Sidbury is one of the biggest surprises in this weekend's NFL draft. Three months ago he might have been a sixth-round pick. Then came the Senior Bowl and a week of practice in which he dazzled NFL coaches and found himself predicted to go in the second round.

    And yet, he does not speak with wonder. He has been disappointed before, as a senior at Oxon Hill, when few division I-A colleges showed interest in him, leaving him to Richmond in division I-AA.

    "You can say I have had a chip on my shoulder," he said, scanning the menu.

    "He's got a huge chip on his shoulder," Richmond Coach Mike London said.

    But this is the most emotion Sidbury will show. Instead he talks pleasantly, but flatly, about the NFL and the fact he has become a highly sought-after prospect seemingly overnight. This was the lesson of his father Lawrence Sr., a religious...
    -04-22-2009, 05:55 PM
  • MauiRam
    Possible sleeper in the late rds??
    by MauiRam
    School of hard knocks
    Injuries, adversity have made Ducks' Colvin stronger
    Posted: Friday March 14, 2008 9:35AM; Updated: Friday March 14, 2008 3:00PM

    Speedy receiver Cameron Colvin showed flashes of brilliance in his career at Oregon and hopes to impress NFL types at the Ducks' Pro Day next week.
    Icon SMI

    By Stewart Mandel,

    Like a lot of college seniors, Oregon's Cameron Colvin has a job interview next Thursday. In fact, he'll be auditioning for multiple employers on the same day. Like most of those peers, Colvin would really like to ace his interview. In fact, he's spent the past several months preparing for it. Unlike the typical college senior, however, Colvin has to ace this interview. It may be his one and only chance to enter the profession of his choosing.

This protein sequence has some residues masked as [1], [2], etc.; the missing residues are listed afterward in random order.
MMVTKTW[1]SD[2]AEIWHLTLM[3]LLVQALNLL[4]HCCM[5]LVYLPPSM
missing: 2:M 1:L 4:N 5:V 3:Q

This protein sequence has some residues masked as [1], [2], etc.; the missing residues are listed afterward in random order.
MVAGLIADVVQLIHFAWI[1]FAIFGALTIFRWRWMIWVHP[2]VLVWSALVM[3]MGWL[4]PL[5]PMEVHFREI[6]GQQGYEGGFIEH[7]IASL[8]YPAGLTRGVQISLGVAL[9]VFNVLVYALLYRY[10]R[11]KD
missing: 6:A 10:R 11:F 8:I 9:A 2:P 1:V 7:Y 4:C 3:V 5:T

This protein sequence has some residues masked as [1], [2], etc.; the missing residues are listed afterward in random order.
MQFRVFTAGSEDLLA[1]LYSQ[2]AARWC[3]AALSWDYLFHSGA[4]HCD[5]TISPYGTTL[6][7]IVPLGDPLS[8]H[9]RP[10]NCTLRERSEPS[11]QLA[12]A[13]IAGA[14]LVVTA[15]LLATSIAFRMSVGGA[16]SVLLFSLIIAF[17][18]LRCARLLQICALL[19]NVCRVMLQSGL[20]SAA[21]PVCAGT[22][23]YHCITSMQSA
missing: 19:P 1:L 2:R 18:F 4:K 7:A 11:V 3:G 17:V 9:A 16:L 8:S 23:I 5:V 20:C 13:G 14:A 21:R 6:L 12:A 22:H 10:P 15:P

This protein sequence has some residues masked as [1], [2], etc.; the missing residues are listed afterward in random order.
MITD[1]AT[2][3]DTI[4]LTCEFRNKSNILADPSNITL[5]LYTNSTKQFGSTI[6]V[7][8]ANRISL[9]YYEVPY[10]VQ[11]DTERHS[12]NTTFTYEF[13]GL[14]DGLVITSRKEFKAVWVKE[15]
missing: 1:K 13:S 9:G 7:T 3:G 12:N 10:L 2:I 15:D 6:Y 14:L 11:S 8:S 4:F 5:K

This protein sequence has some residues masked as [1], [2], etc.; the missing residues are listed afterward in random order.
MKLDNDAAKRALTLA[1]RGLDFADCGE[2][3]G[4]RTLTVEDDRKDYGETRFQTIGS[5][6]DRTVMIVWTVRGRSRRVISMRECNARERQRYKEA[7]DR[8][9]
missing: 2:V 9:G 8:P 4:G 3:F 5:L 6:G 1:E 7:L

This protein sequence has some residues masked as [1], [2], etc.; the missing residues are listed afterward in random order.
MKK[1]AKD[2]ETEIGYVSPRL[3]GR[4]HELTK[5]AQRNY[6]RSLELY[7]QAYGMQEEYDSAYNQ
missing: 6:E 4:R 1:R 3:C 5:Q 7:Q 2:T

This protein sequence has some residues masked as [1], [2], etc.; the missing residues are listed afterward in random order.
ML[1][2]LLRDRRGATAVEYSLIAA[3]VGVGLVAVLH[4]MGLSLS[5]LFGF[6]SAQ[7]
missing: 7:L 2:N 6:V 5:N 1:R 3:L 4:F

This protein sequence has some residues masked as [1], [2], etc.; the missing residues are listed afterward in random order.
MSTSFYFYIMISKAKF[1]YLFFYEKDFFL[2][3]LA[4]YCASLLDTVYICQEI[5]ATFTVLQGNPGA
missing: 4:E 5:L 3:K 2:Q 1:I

If things had worked out as planned for the former Ducks receiver, there would not be so much riding on this singular performance at his school's 2008 Pro Day, where he will run, lift, catch passes and perform other assorted drills in front of the watchful eyes of NFL personnel men. Like a Chris Long or Darren McFadden the audition would barely affect his draft status.

    Colvin, however, was not even among the 330-plus players invited to last month's NFL Scouting Combine. The Web site lists him 61st among receiver prospects. TFY Draft analyst (and contributor) Tony Pauline puts it bluntly: "He's not going to get drafted."

    Oh, and did we mention Colvin is still recovering from a broken ankle suffered last October?

    If any of this has dissuaded the cheery, soft-spoken 22-year-old Pittsburg, Calif., native from pursuing his NFL dreams, he hasn't shown it. If so, he would not have spent the past two months shuttling back and forth between Eugene, where he is in the midst of completing a degree in political science, and Florida, where he trains with a former Olympic gold-medalist.

    "I'm one of the most motivated people on the planet," said Colvin. "A lot of people go through their whole lives not knowing what they want to do. I've always known I was born to be an NFL receiver."

    When you've endured as many personal tragedies and setbacks as Colvin, the thought of disproving an entire league full of skeptics probably seems like a walk in the park.